Proper protection for traditional rice varieties

INDIGENOUS people (IP) living in Sarangani have tapped the assistance of the Philippine Rice Research Institute (PhilRice) to protect their traditional rice varieties (TRVs).

Because Sarangani is one of the areas that are most vulnerable to drought, preserving the seeds is important in breeding new climate-change ready seeds for the area.

B’laan, Tagakaolo, T’boli, Manobo, Ubo, and Kalagan tribes live in the upland areas of Sarangani where most of the TVRs are planted.

Starting this year, the locals and the Genetic Resources team of PhilRice will start to collect, conserve, survey, and document the varieties under a project titled “Conservation of Sarangani Traditional Rice Germplasm (SaTRice).”

The team will also evaluate the grain quality, level of resistance to pest and diseases, and level of tolerance to drought or submergence stress.

The TRVs have a good resistance to pests and drought.

TRVs also produce good yield even without fertilizer and pesticide intervention.

It can be noted that Sarangani has no record whatsoever of germplasm collection at the PhilRice Genebank.

Germplasm are genetic materials used for breeding new rice varieties.

Results from identifying and testing the TRVs will be used to recommend the best variety suited in the province.

The high quality TRVs will be stored at the PhilRice Genebank, which houses more than 5,000 Philippine TRVs and more than 16,000 germplasm collections.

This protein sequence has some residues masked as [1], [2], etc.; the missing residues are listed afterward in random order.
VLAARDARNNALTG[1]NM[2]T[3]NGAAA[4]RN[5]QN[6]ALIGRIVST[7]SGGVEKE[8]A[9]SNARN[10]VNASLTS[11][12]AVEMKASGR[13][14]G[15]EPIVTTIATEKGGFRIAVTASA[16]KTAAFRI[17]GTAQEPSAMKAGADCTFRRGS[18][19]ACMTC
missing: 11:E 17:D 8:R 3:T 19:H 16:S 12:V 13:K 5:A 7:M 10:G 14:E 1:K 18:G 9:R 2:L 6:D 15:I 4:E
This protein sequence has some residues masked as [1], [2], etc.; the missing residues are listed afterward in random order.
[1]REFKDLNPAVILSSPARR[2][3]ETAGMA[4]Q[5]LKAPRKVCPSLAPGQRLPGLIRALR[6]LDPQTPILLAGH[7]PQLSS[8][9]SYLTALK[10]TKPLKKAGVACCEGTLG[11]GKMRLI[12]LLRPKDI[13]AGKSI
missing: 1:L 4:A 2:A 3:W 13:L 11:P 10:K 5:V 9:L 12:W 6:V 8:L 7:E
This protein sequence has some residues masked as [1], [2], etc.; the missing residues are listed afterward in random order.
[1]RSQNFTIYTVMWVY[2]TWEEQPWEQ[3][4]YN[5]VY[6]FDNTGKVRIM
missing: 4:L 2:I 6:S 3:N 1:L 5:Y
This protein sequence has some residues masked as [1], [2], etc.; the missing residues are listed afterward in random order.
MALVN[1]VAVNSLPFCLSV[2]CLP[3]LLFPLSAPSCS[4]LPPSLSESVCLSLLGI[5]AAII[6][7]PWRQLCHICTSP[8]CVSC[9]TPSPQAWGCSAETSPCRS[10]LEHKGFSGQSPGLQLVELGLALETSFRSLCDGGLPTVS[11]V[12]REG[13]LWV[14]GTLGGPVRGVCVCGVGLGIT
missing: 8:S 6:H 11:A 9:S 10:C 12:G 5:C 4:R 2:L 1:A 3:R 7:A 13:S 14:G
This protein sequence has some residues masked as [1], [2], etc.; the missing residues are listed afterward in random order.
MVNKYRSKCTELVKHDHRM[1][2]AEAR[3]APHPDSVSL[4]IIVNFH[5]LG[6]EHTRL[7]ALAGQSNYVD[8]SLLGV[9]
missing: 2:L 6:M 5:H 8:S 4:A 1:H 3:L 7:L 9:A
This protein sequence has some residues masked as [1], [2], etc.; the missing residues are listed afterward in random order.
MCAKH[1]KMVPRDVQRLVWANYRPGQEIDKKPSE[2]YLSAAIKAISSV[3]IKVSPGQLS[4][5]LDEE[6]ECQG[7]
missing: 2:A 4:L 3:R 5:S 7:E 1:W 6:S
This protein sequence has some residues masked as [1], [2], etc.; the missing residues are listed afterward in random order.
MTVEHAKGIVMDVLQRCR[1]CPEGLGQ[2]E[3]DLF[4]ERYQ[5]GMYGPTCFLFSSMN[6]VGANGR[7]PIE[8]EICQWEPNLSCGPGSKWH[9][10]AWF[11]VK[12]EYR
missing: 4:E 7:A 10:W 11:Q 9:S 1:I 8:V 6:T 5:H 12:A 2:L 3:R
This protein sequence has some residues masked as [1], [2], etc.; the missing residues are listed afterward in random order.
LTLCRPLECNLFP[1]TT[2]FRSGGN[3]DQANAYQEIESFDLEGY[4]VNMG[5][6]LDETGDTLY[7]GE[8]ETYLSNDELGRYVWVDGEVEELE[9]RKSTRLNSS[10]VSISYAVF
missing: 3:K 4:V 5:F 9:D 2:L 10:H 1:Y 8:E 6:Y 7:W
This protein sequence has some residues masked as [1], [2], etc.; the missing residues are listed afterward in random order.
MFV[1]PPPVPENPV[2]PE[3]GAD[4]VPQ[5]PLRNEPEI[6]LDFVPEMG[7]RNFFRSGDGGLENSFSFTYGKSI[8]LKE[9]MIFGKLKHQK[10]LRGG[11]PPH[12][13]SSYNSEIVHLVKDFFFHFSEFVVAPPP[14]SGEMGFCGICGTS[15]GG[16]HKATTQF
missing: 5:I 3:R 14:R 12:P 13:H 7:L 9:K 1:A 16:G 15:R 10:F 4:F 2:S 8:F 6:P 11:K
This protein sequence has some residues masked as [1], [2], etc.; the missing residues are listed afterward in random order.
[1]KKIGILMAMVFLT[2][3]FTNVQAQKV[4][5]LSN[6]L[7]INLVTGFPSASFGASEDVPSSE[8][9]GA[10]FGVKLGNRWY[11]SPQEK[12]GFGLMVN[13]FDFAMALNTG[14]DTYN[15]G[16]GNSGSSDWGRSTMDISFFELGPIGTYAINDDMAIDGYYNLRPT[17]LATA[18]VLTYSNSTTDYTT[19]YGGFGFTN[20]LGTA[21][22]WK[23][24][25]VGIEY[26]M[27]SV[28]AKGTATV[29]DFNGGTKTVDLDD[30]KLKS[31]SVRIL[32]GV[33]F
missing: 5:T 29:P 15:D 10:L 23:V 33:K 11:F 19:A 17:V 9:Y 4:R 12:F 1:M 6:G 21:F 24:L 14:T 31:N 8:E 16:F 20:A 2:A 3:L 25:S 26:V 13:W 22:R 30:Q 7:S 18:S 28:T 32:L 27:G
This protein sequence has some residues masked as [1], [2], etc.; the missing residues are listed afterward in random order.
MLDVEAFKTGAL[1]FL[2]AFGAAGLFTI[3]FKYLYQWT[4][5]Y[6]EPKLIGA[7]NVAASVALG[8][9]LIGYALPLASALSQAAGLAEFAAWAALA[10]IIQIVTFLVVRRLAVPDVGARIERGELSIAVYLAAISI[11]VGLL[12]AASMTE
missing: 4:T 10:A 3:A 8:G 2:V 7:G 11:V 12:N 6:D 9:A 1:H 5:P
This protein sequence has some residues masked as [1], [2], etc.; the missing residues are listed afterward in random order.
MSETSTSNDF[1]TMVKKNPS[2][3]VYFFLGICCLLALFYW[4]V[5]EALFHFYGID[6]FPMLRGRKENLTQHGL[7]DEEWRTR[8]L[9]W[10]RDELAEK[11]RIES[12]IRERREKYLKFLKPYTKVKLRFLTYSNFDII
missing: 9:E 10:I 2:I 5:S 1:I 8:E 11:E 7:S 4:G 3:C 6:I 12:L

Based on the study conducted by Mindanao State University-GenSan, 107 TRVs with unique traits were identified in the area.

Comprehensive data on morphological and molecular profiles of TRVs are expected to be gathered, specifically those that pertain to size, shape, and structure of seed components.

Farmers, mostly IPs, can also utilize these data in adding value/price to their varieties if they decided to commercialize it.

Other than conservation and characterization, the project also aims to establish and strengthen community-based seed banks for IP communities.

In a related development about the precious grain, PhilRice is also developing an Android application from a four-stripped “ruler” called Leaf Color Chart (LCC), which is used in assessing nitrogen status of the rice plant.

The handy diagnostic tool, which identifies the nutrient deficiency through colors ranging from yellow green to dark green, helps farmers save one to two sacks of nitrogen for every hectare.

Nitrogen is an essential rice plant nutrient for growth and improves grain yield and quality.

A mobile app is now in the pipeline, whichis expected to generate nitrogen recommendations from the digital images of rice leaves taken directly from the field.

Through a smartphone’s camera, nitrogen levels of rice plants can be measured from a digital photo of its leaves, which is strongly correlated with actual leaf nitrogen concentrations.

The app measures the intensity of green color based on the captured leaf images and converts this into values correlated with the amount of nitrogen in the leaf.

The app is more accurate than the LCC because the assessment of the leaf color will no longer be based on the perception of users, which may vary from person to person. (


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